Fine Arts Roundup

The Fine Arts department have been working hard all semester, and they were willing to prove it in their student exhibition.  Located on the first floor art gallery at York College, students showcased their murals, paintings, photographs, and sculptures.

The Fine Arts department have been working hard all semester, and they were willing to prove it in their student exhibition.  Located on the first floor art gallery at York College, students showcased their murals, paintings, photographs, and sculptures.

Flyers were placed around York College, welcoming all to come and visit their student exhibition, opening on May 12, 2016 in the art gallery. The first sculpture seen when walking towards the art gallery. Yocelyn Zare's use of different materials, colors, and texture made this head/body mask surreal. Tiandra Jones, Fine Arts Major, portrayl of African Americans having the blood of gold was amazing. Another sculpture by Tiandra Jones. Pictured is African cloth surrounded by a shattered, broken mirror. Photrography I student, Tiandra Jones, captured a mirroring photo through a glass building. The black and white photo 1/3 2/3 3/3 Photo by Photography II student, Ariana Naraine.  The black and white photo doesn't take away the value from the busy streets of NYC. "What is one of the worst things a man in your life has ever told you?" Evelyn Hernandez, Photography II student, asked a few women. These were their responses. Regin Simmon captured the beauty of the female body in black and white. IMG_0610 This self portrait as a landscape was created to represent Minerva Tavares. Symbolic cotton trees by Stacye Kay Muirhead. Nephtania Catul created high heels in her 3D visuals class. The magical, calming scene of waterfalls into a flowing river. This self portrait reflects Shohana Rahman's image inside and outside, through visual art. Always remember The Sky is the Limit, Photography by Mickeda Martin.

#BlackLivesMatter

Police brutality against African American men may have sparked the #BlackLivesMatter movement on social media, but that’s not the only reason this organization exists. It’s followers have taken their cries of inequality within the black community to the streets, marching in active rallies for change. Black Lives Matter intends to…

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York College hosts an event based on the #BlackLivesMatter movement following the death of student, Peyton Manwaring, on October 31st, 2015. Photo By: Jenelle Taylor

Police brutality against African American men may have sparked the #BlackLivesMatter movement on social media, but that’s not the only reason this organization exists. It’s followers have taken their cries of inequality within the black community to the streets, marching in active rallies for change.

Black Lives Matter intends to put an end to violence in the African American community throughout the states.  People join this political project with hopes that people will no longer systematically and intentionally target the lives of blacks.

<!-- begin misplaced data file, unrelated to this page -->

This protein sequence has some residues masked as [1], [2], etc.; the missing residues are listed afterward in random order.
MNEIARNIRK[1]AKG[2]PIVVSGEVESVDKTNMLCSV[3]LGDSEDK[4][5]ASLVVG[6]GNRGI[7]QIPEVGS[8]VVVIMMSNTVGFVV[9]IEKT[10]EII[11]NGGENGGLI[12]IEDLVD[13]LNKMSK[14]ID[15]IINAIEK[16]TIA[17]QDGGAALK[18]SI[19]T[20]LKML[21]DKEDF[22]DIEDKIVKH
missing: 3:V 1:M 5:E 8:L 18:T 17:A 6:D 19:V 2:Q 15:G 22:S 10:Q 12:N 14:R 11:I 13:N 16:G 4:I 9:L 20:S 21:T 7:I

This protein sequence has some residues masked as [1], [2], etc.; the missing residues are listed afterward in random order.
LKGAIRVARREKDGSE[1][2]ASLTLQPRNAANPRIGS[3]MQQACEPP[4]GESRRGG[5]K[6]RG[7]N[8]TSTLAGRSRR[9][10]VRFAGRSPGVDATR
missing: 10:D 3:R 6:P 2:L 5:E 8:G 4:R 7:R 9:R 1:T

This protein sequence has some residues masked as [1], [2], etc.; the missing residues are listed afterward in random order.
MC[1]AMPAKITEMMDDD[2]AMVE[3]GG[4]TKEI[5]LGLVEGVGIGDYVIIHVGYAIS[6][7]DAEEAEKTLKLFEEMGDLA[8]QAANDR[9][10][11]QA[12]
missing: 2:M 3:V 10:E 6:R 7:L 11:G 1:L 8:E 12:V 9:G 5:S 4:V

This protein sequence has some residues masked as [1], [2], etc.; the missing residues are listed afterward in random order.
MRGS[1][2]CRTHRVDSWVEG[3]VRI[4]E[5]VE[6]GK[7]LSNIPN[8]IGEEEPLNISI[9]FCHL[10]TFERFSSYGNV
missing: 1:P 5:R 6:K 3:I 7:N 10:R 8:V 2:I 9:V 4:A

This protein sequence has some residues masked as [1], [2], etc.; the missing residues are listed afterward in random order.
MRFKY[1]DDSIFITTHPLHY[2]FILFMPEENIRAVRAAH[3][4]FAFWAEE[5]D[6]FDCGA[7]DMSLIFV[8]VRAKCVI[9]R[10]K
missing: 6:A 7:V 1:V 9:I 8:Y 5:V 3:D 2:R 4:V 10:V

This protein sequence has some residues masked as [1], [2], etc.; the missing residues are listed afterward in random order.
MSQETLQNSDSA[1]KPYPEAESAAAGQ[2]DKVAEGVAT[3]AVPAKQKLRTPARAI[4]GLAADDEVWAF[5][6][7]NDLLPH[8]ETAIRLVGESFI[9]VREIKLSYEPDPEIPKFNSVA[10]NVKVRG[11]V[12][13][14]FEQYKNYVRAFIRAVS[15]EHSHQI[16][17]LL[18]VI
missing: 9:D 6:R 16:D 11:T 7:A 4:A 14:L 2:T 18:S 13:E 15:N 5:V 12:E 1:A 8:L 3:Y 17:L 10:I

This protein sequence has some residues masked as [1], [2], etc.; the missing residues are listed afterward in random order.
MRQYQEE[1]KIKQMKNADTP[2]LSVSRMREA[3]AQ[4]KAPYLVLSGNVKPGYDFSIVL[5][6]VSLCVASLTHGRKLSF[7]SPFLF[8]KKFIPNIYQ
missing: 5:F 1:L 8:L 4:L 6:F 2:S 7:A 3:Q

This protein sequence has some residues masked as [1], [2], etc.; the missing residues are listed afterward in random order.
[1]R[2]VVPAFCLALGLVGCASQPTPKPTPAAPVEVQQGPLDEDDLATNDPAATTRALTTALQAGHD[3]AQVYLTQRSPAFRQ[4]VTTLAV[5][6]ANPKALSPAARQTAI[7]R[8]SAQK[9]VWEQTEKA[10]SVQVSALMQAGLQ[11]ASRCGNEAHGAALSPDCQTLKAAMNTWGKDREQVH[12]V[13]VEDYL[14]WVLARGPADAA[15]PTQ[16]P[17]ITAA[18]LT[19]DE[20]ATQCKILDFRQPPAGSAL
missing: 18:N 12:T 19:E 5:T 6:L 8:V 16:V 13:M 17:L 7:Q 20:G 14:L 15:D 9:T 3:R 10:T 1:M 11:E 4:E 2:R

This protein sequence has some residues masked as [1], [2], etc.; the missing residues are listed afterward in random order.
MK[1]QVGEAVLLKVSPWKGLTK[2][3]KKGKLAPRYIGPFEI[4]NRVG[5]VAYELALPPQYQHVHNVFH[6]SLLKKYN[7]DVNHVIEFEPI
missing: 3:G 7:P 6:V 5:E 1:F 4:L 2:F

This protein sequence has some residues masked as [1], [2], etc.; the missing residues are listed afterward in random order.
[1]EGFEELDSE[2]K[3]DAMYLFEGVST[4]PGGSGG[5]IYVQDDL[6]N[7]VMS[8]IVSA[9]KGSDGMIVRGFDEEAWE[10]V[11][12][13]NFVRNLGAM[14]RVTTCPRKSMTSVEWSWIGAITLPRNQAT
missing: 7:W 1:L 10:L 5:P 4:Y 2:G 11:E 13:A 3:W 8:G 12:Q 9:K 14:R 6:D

York College hosted its own campus/community town hall meeting, addressing the epidemic of violence and murders, after the senseless killing of its student, Peyton Manwaring. Manwaring was shot to death in Queens on Halloween night, along with his best friend, who was also his neighbor.  The police believe this act of violence was gang related.  This had a huge impact on the campus.

York’s dean of students, Vincent Barney, had to attend all of Manwaring’s classes to speak to the students about the tragic incident.

“In one of the classes, one of his classmates ran out of the room,” said Banrey.  “We had to put her through counseling, which we offered in the school for those affected by his death.”

Dr. Ron Daniels, a distinguished lecturer at York College, worked on putting the event together for the last couple of months. He partnered with organizations in the community and York College students in order to moderate, “Do Black Lives Matter To Black People?”

“I wanted to show violence and murder in the black community,” said Daniels.  “Why is it occurring and what can be done to change what’s happening? I want a positive change to come out of it.”

Daniels has since collaborated YC Radio and WBAI, to issue a PSA and cover a segment on investigative stories and the #BlackLivesMatter movement.

Tune into WBAI 99.5 Vantage Point Radio on Mondays from 10am-12pm.

Does Discrimination Exist in the Acting World? CUNY York College Responds

African Americans and Latinos were torn down and labeled “the minority group” for several years…

CUNY York College's Performing Arts center responds to the backlash received from the Hamilton play casting call.
CUNY York College’s Performing Arts center responds to the backlash received from the Hamilton play casting call.

African Americans and Latinos were torn down and labeled “the minority group” for several years dating back in history. As they slowly begin to gain recognition in fields they once weren’t allowed to partake in, they celebrate the opportunity with joy and excitement. So should one be ridiculed and criticized for finally being able to fulfill their dreams the way they see it?